So risotto usually is gluten free, but sometimes, some cheeky little buggers decide to put gluten in their stock cubes and pots – for no apparent reason. *Ahem* Maggi (not to mention any names). Any good restaurant will make it’s own stocks, which naturally should NEVER have ANY flour whatsoever, but just check what stock is used when you’re out. Or make this risotto and you won’t have to go out anymore!
An italian classic for those of you who can be bothered to make it at home – trust me, it’s worth it; homemade is so much better than store-bought! Here is rich and creamy lasagna for two – perfect “I’m cooking for you” first-date material if you ask me. (You can thank me later).
Crunchy on the outside, chewey on the inside – the perfect combo.
Don’t you miss these? I’m sure you do
Great things generally come from big mistakes. As did these sweet little treats. In cooking, I always go by this rule : if it looks wrong but doesn’t taste like a lost cause, just go with the flow and change your original strategy. Adapt! And beautiful things will happen. You will also have the merit of having invented something completely new, 100% you.
I LOVE pasta. And that’s a fact. So it has been my mission for quite a while now to find the perfect gluten free pasta recipe. I have tried every flour and every combination possible, never satisfied of the end result. And, once again, after trying every alternative, I came to the conclusion that Dove’s Farm is always right. I followed their recipe to make this batch and the result is great. It’s not a perfect recipe since the dough is quite sticky and a little frail – you probably won’t be able to roll it past 3 on a pasta machine, but for tagliatelle; it works perfectly well.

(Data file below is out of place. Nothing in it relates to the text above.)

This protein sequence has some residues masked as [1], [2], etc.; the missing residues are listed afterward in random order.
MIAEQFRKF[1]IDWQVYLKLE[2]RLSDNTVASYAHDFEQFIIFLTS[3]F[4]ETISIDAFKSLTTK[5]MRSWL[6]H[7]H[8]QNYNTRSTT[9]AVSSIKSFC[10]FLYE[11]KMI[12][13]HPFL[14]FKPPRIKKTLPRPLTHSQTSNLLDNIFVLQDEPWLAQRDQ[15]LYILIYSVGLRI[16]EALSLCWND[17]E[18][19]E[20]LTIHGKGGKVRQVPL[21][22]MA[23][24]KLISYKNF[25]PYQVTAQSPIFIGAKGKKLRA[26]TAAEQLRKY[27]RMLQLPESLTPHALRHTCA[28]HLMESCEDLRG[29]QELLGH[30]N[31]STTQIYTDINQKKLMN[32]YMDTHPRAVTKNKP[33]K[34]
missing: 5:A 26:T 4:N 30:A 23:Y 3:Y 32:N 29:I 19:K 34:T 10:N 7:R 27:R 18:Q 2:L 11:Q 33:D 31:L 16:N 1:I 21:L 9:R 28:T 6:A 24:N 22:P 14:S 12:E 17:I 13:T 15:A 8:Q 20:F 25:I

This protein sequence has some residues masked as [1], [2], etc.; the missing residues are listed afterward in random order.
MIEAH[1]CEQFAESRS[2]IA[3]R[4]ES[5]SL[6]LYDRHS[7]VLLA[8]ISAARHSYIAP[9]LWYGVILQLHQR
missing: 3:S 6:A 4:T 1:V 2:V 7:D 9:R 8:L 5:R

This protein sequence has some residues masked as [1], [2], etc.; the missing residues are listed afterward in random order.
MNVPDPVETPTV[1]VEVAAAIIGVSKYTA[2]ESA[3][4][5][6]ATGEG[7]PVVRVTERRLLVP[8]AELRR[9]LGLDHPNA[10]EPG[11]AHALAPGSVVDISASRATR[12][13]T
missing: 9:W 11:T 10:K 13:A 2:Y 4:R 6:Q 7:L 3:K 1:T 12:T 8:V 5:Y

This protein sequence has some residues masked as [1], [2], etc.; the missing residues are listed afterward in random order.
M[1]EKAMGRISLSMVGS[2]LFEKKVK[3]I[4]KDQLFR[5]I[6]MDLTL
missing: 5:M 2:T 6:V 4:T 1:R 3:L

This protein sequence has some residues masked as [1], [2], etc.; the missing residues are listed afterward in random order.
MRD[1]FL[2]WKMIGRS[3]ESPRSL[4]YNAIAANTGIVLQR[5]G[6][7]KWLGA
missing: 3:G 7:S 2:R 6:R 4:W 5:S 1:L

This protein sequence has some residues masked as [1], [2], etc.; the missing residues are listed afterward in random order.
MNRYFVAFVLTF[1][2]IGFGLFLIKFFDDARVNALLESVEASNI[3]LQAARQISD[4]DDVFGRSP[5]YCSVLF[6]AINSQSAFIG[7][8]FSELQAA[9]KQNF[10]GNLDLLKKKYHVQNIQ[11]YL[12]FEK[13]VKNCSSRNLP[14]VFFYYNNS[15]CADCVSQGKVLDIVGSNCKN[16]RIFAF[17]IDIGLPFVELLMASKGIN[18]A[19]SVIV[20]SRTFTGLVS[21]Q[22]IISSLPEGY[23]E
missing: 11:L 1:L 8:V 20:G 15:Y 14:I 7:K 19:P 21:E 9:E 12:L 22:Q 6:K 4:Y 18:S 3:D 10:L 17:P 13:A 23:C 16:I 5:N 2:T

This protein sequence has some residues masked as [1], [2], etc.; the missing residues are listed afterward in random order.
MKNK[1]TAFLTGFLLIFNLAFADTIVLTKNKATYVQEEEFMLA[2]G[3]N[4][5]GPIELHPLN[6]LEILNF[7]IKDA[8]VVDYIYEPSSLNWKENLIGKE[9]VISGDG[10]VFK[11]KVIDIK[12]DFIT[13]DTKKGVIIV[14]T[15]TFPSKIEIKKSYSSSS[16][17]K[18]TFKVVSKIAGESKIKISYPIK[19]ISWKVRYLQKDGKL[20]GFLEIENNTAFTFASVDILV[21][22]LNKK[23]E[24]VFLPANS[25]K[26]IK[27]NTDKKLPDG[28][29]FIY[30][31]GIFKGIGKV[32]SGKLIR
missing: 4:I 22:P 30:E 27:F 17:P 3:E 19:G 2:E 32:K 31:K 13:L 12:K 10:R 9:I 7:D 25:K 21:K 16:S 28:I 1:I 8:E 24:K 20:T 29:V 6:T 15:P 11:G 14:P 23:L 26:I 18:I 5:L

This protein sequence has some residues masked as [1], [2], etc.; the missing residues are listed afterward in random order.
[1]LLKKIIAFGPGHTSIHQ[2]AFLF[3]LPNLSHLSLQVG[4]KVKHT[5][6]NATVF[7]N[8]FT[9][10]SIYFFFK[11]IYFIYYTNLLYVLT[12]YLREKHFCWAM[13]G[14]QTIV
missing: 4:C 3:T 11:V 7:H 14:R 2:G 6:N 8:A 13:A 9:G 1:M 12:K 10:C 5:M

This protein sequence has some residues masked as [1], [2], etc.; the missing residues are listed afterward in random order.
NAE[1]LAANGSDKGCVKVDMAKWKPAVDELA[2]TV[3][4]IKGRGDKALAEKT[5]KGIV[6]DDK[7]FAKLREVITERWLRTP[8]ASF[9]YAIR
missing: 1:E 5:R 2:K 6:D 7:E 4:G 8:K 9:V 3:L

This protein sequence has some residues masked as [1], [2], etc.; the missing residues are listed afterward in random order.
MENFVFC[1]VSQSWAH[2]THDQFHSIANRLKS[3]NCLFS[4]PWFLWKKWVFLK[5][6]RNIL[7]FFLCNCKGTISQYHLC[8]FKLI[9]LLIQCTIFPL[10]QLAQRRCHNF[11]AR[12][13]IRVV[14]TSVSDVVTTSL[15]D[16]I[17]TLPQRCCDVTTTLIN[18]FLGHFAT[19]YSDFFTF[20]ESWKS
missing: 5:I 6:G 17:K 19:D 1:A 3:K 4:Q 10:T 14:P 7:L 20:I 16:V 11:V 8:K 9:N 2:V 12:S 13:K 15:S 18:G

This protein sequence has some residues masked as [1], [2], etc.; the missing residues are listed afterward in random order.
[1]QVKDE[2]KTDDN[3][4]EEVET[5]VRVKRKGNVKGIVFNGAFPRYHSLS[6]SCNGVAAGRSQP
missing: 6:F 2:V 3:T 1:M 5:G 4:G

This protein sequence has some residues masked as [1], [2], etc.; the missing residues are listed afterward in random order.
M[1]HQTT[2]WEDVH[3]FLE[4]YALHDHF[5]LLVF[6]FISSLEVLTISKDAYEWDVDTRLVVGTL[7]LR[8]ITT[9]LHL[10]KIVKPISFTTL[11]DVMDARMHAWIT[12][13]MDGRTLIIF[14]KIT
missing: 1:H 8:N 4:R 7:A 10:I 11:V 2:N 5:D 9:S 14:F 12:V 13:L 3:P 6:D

Yes, this just happened! And it happened completely randomly when I woke up this morning and decided to try the dreaded recipe I’ve put off for ages … bread. I’d just bought a pack of Dove’s farm gluten free bread flour and it was just nagging me to be used. So I decided to give it two chances : the first with the gluten-intended white bread rolls recipe I had from school (which for the record worked wonders with gluten flour), the second, simply with the recipe on the back of the flour pack. Afterall, that one was probably tried and tested and although it did scare me a little because the recipe was TOTALLY different from regular bread, I told myself that it must be for a reason and might well be the secret to gluten substitution. And it is!
Luckily, these days you can find a gluten free version of just about anything you can think of (Yay! Although it doesn’t mean it’s good…). I even found corn bulgur at Waitrose today – no idea how that works, but isn’t it awesome?!
Therefore it’s really easy to find digestives or any other type of biscuits to stick in a cheesecake – no excuse! Other than digestives, I definitely recommend those gingerbread men from Sainsbury’s; they make a pretty damn good cheesecake crust.
Since it’s raining, I really wanted to make something wintery and warming to snuggle up and have with a cup of tea. So I decided to make two different types of quiches, both very creamy and very French so you might want to prepare a little salad to go with for the guilty conscience!
For those of you who know it, this is a simplified and gluten free version of the luciously chocolatey Alhambra cake. Essentially a fluffy sponge with a velvety ganache; the original génoise is a hazelnut sachertorte. Now for a little history: the sachertorte is one of the most famous Viennese specialities, created by apprentice Franz Sacher for the Prince Wenzel von Metternich in 1832. Evidently it was so deliciously decadent that to this day it is still hugely popular.